News Archive (1999-2012) | 2013-current at LinuxGizmos | IoT and Embedded News Feed |    About   

Panel PC targets Linux-based medical devices

Nov 16, 2007 — by Jonathan Angel — from the LinuxDevices Archive — 3 views

Kontron has announced a lightweight panel PC for the medical industry, designed to run Linux. The MediClient features fanless operation and low power consumption, making it compatible with battery-driven applications such as mobile nursing stations, according to the company.

(Click here for a larger picture of the Kontron Mediclient)

The MediClient is packaged in a tough ABS plastic housing, said to make it scratchproof and resistant to chemicals or corrosion. It has a 1024 by 768 touchscreen display that's claimed to be usable with either gloves or stylus pens.

Kontron is offering the MediClient with a 600MHz Celeron M processor along with up to 1GB of RAM. Storage is provided by a choice of either internal CompactFlash or an optional hard disk drive.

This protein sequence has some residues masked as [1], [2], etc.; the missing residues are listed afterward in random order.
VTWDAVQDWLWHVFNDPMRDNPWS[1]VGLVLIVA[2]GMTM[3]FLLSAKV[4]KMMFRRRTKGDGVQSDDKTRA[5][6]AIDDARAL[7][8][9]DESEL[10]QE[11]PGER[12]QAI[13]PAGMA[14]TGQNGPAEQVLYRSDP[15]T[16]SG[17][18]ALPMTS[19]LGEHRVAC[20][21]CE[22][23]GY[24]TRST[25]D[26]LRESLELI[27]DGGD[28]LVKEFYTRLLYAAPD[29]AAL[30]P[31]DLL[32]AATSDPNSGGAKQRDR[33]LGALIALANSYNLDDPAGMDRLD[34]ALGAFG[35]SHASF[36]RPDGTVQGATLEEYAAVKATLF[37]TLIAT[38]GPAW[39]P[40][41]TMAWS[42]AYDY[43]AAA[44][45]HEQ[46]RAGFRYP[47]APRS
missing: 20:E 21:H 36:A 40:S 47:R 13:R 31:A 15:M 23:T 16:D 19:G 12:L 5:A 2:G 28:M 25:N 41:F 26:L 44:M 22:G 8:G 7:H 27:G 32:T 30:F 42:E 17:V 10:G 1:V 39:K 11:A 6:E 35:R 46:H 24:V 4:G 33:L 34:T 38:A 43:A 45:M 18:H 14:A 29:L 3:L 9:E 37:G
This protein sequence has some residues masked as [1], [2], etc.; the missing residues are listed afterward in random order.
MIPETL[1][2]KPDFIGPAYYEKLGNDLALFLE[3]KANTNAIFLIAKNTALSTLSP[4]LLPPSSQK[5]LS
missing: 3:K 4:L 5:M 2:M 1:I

The device can also take a beating, Kontron says. It's rated via the DIN EN 60068-2-27 standard to withstand a 15g shock with 11-millisecond duration while operating, or a 30g shock with 11-millisecond duration while stored.

Interestingly, this panel PC is also rated for altitude. Kontron rates it for operation at up to 10,000 feet, and storage at up to 15,000 feet. Operating temperature can range from 0 to 50 degrees C.

Features and specifications cited by Kontron for the MediClient include:

  • Processor — Celeron M, clocked at 600MHz
  • Memory — up to 1GB
  • Display:
    • 1024 x 768 display
    • 350-nit brightness
    • resistive analog touchscreen

  • Networking — 2 x 10/100 Ethernet
  • Other I/O:
    • 2 x USB ports
    • RS-232 serial port
    • optional CAN fieldbus

  • Expansion — internal CompactFlash slot
  • Power — 11.4 – 28.8 VDC
  • Dimensions — 14.3 x 11.2 x 2.4 inches (363 x 286 x 62 mm)

Kontron says it has verified that the Mediclient is compatible with embedded Linux, Windows XP Embedded, and Windows CE.

Availability

The device appears to be in production now. Pricing was not disclosed.


 
This article was originally published on LinuxDevices.com and has been donated to the open source community by QuinStreet Inc. Please visit LinuxToday.com for up-to-date news and articles about Linux and open source.



Comments are closed.